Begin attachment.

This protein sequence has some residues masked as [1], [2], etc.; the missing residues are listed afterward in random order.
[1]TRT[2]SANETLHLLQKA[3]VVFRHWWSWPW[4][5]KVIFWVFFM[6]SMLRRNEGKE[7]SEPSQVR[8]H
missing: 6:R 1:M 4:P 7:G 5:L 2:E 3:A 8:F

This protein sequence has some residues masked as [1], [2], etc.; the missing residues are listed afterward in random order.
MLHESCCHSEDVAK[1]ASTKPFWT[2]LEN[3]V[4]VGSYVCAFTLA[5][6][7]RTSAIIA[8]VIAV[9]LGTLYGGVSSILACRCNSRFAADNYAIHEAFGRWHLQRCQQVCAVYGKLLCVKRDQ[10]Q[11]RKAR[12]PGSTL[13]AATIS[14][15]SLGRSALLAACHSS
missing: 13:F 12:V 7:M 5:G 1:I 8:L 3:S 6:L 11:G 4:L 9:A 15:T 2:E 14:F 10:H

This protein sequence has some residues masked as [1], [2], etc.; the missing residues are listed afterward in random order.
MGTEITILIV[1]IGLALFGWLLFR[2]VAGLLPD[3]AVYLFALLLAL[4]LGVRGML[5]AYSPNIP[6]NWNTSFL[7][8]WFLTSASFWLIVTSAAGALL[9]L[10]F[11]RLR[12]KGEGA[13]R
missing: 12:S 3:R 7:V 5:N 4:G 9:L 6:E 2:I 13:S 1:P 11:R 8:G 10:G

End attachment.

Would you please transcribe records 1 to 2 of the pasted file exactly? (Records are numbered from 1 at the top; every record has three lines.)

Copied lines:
This protein sequence has some residues masked as [1], [2], etc.; the missing residues are listed afterward in random order.
[1]TRT[2]SANETLHLLQKA[3]VVFRHWWSWPW[4][5]KVIFWVFFM[6]SMLRRNEGKE[7]SEPSQVR[8]H
missing: 6:R 1:M 4:P 7:G 5:L 2:E 3:A 8:F

This protein sequence has some residues masked as [1], [2], etc.; the missing residues are listed afterward in random order.
MLHESCCHSEDVAK[1]ASTKPFWT[2]LEN[3]V[4]VGSYVCAFTLA[5][6][7]RTSAIIA[8]VIAV[9]LGTLYGGVSSILACRCNSRFAADNYAIHEAFGRWHLQRCQQVCAVYGKLLCVKRDQ[10]Q[11]RKAR[12]PGSTL[13]AATIS[14][15]SLGRSALLAACHSS
missing: 13:F 12:V 7:M 5:G 1:I 8:L 3:S 6:L 11:G 4:L 9:A 15:T 2:E 14:F 10:H